(Photography: aLive Coverage)

From a lifelong love of jam bands to the energetic rap of Pitbull to mega DJ shows with Bassnectar, production designer, lighting designer and director Michael Smalley has always been impassioned by the energy lighting creates when matched with great music. While loading in at a recent Bassnectar show in Atlanta, just a few blocks from his loft, Michael shared his story, which began with staging shows in his father’s basement theater and led to illuminating some of the biggest arenas and festivals in the world with mind-blowing configurations of color and rhythm.

[MM] It sounds as if you grew up in an extremely creative environment.

Photo by Sic Images.

Photo by Sic Images.

[Michael] On my father’s side, my grandparents and aunt were really cool, open-minded, artistic folks. I grew up in Atlanta seeing theater and ballet, going to the art museum and attending camps, where I was able to experiment with different mediums. In middle school, I got involved with the tech crew, had access to a few PAR cans and simple PA gear and began playing around with them. At the same time, I started messing with my grandfather’s old cameras and slide projectors. I would put on shows for my family, and it kind of spiraled.

Then, it was really cool; my dad moved into a house with a sound studio in the basement and turned it into a theater with a stage and lights. My bed was literally underneath the stage. He had approximately 250 feet of electrical cable in this tiny room with little dimmers. He brought in extra power, wireless microphones and fog machines. It was incredible; I knew it was what I was supposed to do.

[MM] When did you make the leap into music?

[Michael] I went to college to study technical theater, but quickly realized music was much cooler and more visceral. This was when the Internet was still in its infancy, but I downloaded every instruction manual on intelligent lighting I could find. I took out a $5,000 loan from the bank and used $2,500 of it to buy some gear—a few lights and a tiny DJ console—then used the rest to pay back the loan for a while.

I started doing shows in local bars and eventually began managing and working with a group named Green Light Council. One night, they opened for a bigger band, Moonshine Still, who I ran lights for. Afterward, Moonshine Still asked if I would like to “drop out of college and go out on the road.” I didn’t need to think about it twice. My grandmother gave me money to buy a Martin Light Jockey, which I used for three or four years and at my first show at Red Rocks, more than a decade ago.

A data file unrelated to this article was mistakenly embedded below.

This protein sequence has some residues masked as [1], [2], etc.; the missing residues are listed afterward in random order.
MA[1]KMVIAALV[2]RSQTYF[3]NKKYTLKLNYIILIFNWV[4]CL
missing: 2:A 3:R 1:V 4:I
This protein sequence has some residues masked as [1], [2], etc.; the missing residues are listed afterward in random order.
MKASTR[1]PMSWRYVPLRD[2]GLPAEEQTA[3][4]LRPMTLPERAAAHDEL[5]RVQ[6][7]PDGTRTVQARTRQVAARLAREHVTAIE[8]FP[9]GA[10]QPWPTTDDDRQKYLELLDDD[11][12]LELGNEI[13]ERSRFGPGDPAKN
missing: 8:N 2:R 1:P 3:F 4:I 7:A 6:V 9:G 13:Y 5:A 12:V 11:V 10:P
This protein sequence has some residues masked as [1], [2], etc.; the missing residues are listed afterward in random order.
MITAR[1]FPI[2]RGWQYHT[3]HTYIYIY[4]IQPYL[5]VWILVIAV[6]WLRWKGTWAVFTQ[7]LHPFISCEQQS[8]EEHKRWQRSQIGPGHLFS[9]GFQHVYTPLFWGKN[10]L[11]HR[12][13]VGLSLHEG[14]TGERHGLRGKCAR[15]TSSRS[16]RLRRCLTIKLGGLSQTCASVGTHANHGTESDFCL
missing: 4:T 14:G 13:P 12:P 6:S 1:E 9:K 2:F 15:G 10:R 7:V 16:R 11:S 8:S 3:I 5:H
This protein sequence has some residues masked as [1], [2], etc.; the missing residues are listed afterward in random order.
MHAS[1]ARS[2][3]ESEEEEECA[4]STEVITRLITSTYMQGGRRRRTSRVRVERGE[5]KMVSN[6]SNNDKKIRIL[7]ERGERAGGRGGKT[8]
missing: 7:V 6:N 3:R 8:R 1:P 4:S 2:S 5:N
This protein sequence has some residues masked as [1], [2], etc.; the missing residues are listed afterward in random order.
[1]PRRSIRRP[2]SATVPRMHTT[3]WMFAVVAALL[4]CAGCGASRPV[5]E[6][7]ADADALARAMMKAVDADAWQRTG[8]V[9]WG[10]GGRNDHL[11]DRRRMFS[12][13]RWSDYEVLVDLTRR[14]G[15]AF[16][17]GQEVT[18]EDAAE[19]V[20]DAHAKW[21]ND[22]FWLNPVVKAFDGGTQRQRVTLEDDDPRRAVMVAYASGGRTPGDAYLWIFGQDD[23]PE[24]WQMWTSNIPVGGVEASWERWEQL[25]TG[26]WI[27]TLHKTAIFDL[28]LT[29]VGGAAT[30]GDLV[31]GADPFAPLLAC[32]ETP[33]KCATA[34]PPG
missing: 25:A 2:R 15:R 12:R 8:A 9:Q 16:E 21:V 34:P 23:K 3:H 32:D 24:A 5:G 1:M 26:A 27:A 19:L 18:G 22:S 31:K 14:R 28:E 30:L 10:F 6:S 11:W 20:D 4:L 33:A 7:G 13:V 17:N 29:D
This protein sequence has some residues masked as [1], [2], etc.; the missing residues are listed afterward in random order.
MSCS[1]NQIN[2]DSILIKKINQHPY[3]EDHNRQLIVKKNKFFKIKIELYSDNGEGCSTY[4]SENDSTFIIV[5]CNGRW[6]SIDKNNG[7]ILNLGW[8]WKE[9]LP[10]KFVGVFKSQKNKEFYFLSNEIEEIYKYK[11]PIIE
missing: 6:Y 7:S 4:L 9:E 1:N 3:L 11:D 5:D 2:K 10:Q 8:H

Photography: aLive Coverage

[MM] You’ve been working with Bassnectar for a while now, how did you first connect with the EDM scene?

[Michael] I had moved back to Atlanta to start promoting concerts with my friends. We invested in more lights and audio gear, and our idea was to make money to pay off the equipment while booking artists we wanted to work with who didn’t have lighting or sound guys. We figured that if we set up really cool stuff, they would hire us to go on the road.

We became pretty popular and, sure enough, the third concert we promoted was with Bassnectar. We set up a bunch of our new gear for his show. He thought it was cool and hired one of our audio guys. Then, when it came time for a lighting guy, he hired me. The company we started back then—Music Matters Productions—is now providing some of the gear for this show in Atlanta and many others on the East Coast.

[MM] It sounds like Music Matters has done well.

[Michael] It has. We promoted more shows and bought more gear. Now we have a sizable warehouse, do lots of shows in the region and sub-rent anything we don’t stock. We have 24 Martin MAC Vipers and MAC Auras, video walls and audio gear. Our company’s intention has always been to do incredible cutting-edge projects. Even if we’re sub-renting 90 percent of the gear, our goal is to create a dynamic where artists want to work with us because of our design aesthetic and commitment to their show’s success.

[MM] How did you begin working with Pitbull?

[Michael] In 2012, I left Bassnectar for a while to work on other types of music. One day, I got a call from my buddy Gabe [Fraboni], saying there was an opportunity for us to work with Daughtry. I had no idea who Daughtry was, only that he had been on American Idol. We had three days to prep for a tour that was already five shows into it, create video content for every song and time-code all the content and lighting. I had two shows in two different states during those three days but, somehow, we did it. It felt like quite an accomplishment and before the tour ended, Daughtry’s manager called us, said we had done an awesome job and asked if we would be interested in working with Pitbull.

Photography: aLive Coverage

At the time, we didn’t really have the skill set to do what they wanted, but said we did. We had a month to completely design custom video content and time-code the show. By the time the contracts were signed, we only had two-and-a-half weeks. I was still on tour with Daughtry and, while the other act [Goo Goo Dolls] was on, I would pull out a console to work on Pitbull’s show. We didn’t really have a proficient grasp of the video editing and creation software, but had to make it happen. Now, two years later, we’re super proficient and, looking back, a lot of that content turned out really great, borne out of necessity.